New Year’s leave (7 days each). I opted for New Year as Christmas was too busy and Joyce was working in the Land Army. It was great to see those ‘White Cliffs of Dover’ again, safe and sound in good old Blighty. When we were all back from leave we were sent to Blythe to provide ASR in the North Sea for aircraft bringing troops home. We did 4 trips out including one picking up an air-borne dinghy dropped by a Wellington in the Tees and depositing it at Hartlepool. I could see my home town in the distance but had to wait for my next leave to get there. Finally we received orders on 2nd October 1946 to proceed to Poole Harbour to lay up our boat. We had a good trip via Gorlestone and arrived on 6th October. We laid up in the large harbour alongside scores of other small craft, then off to Padgate once more, this time to collect demob suits and head for home-sweet-home after six years of RAF service which I can truly say I did enjoy in spite of all the bull and anxious moments, back home to enjoy real married life and to work in Dad’s newsagent’s shop. (See Ken’s picture on page 22.)

Successful Beer Festival

After months of planning, the second Saltburn Beer Festival, run by Cleveland CAMRA, took place on the weekend of the 11th and 12th November in the Community Hall as part of the Saltburn 150 celebrations. Around 800 people attended from as far away as Italy, Holland, Ireland, Edinburgh, London and twenty-seven other locations in England; many visiting Saltburn for the first time and staying in local bed and breakfast establishments or with friends or family. Their comments were very positive regarding the town, especially the Farmers’ Market, the wonderful atmosphere of the venue and the warm welcome they received. There were forty different beers available, mainly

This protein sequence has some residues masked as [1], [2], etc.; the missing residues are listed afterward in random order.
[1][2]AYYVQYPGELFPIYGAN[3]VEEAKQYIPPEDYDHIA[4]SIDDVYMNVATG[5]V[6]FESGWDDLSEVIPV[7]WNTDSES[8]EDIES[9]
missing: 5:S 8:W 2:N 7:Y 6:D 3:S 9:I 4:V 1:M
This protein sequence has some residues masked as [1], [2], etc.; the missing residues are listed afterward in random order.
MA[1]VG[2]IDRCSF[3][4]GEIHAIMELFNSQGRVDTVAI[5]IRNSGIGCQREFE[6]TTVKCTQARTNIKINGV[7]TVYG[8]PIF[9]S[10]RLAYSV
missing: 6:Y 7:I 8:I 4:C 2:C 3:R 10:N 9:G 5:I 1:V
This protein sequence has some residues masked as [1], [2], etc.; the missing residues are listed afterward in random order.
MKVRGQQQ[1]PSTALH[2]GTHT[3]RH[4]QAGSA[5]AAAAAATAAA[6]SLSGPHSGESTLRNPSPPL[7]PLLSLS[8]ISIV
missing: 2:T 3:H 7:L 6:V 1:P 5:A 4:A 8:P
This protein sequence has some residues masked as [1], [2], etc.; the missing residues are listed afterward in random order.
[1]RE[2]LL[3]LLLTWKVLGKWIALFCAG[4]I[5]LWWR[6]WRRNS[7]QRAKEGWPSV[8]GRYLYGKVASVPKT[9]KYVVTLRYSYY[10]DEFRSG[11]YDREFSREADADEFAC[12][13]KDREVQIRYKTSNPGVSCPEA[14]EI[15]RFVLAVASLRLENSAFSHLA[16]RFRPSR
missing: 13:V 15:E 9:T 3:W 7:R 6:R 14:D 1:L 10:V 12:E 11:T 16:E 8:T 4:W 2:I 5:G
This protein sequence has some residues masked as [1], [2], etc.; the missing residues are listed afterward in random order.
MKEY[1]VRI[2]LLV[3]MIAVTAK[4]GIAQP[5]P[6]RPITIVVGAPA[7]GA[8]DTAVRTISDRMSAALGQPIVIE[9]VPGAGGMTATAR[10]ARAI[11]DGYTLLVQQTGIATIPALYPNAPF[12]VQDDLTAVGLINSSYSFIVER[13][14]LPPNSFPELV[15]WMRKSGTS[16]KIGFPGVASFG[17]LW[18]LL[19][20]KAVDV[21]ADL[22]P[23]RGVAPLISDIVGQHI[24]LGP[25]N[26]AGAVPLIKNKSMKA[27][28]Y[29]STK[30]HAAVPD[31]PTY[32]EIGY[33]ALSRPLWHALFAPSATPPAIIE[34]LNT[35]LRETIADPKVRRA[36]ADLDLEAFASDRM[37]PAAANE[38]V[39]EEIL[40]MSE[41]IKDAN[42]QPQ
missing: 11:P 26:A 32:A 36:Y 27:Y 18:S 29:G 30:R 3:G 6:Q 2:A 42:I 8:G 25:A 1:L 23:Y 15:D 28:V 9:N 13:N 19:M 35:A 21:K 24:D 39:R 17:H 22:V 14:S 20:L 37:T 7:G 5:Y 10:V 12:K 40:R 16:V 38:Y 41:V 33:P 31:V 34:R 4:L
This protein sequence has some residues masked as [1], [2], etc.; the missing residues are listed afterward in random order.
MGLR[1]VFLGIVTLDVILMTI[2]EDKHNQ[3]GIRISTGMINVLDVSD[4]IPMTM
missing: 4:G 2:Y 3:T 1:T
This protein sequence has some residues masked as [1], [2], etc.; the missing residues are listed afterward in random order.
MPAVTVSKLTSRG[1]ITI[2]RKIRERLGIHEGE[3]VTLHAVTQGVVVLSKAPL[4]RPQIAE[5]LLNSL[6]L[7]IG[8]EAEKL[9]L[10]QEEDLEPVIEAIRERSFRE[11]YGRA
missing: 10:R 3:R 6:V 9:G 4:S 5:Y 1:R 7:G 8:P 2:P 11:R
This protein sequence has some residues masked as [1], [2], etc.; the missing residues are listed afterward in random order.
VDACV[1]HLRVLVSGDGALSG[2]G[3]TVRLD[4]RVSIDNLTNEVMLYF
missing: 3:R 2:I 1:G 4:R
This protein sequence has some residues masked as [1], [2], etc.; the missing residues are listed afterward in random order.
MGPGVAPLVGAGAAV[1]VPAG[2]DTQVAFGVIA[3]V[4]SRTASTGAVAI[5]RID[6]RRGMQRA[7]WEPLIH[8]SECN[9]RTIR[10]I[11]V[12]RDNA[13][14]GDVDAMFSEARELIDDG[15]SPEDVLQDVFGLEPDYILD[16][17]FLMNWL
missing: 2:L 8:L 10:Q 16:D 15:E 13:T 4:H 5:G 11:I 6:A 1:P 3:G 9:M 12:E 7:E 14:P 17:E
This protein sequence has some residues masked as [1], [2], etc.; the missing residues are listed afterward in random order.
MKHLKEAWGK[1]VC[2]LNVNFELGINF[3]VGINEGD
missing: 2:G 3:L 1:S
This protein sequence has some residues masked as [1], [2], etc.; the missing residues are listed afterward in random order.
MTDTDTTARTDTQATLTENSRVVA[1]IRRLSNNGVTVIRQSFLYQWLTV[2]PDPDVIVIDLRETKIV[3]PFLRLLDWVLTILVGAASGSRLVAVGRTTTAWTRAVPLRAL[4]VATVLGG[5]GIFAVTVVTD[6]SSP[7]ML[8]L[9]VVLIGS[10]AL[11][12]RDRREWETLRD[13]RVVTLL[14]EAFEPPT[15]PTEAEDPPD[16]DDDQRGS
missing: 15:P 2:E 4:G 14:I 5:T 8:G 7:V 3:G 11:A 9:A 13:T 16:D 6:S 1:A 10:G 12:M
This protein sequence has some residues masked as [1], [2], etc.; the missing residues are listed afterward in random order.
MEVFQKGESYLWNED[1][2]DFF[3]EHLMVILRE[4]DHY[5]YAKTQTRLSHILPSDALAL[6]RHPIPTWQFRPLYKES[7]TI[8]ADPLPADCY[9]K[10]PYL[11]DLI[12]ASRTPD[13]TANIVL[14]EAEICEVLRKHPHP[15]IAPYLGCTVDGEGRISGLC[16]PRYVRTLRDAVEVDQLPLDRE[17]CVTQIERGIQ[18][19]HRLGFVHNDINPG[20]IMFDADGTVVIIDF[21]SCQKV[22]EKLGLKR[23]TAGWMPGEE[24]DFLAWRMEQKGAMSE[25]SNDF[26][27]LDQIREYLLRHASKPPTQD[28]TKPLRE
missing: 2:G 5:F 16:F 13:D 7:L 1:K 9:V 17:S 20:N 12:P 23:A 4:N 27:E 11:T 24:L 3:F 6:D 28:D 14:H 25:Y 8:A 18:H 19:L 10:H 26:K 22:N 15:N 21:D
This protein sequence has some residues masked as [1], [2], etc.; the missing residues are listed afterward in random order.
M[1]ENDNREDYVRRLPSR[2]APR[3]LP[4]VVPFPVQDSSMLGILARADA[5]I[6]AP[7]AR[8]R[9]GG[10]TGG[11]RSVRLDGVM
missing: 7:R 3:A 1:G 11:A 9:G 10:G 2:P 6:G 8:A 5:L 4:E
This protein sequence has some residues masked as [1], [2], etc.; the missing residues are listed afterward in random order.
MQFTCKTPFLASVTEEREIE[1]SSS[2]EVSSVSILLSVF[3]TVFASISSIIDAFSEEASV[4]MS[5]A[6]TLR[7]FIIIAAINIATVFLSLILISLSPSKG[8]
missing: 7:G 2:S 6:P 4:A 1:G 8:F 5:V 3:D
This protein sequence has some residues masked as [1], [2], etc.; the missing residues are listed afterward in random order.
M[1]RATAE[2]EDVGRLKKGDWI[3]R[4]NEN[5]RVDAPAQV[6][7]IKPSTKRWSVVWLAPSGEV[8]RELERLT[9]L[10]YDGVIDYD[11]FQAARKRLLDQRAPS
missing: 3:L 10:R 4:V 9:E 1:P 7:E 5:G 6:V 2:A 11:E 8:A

from small breweries in Lincolnshire and from the east coast, several of which were new to this area. There were also six different ciders and perries, and fruit wines. This year there was a good selection of all of these until closing


time on Saturday, unlike two years ago when everything had run out by 8pm. The Saltburn 150 commemorative glasses and the beer festival polo shirts were much admired, with many people buying them to keep, or give as Christmas presents. Some are still some available at £2.50 for the glasses and £10.00 for the polo shirts and they will be on sale at the last Saltburn 150 exhibition on the 18th and 19th December or by emailing Many people helped to make this event such a success,

but I would especially like to thank the Saltburn, Marske and New Marske Parish Council for part sponsorship of the glasses, the staff and volunteers of Saltburn Community Arts Association, Whistle Stop Wines, all the sponsors of casks of beer, the caterers Richard and Sue and last, but not least, the CAMRA volunteers who spent months planning the event and working long hours during the festival. Jill Day (Festival Organiser)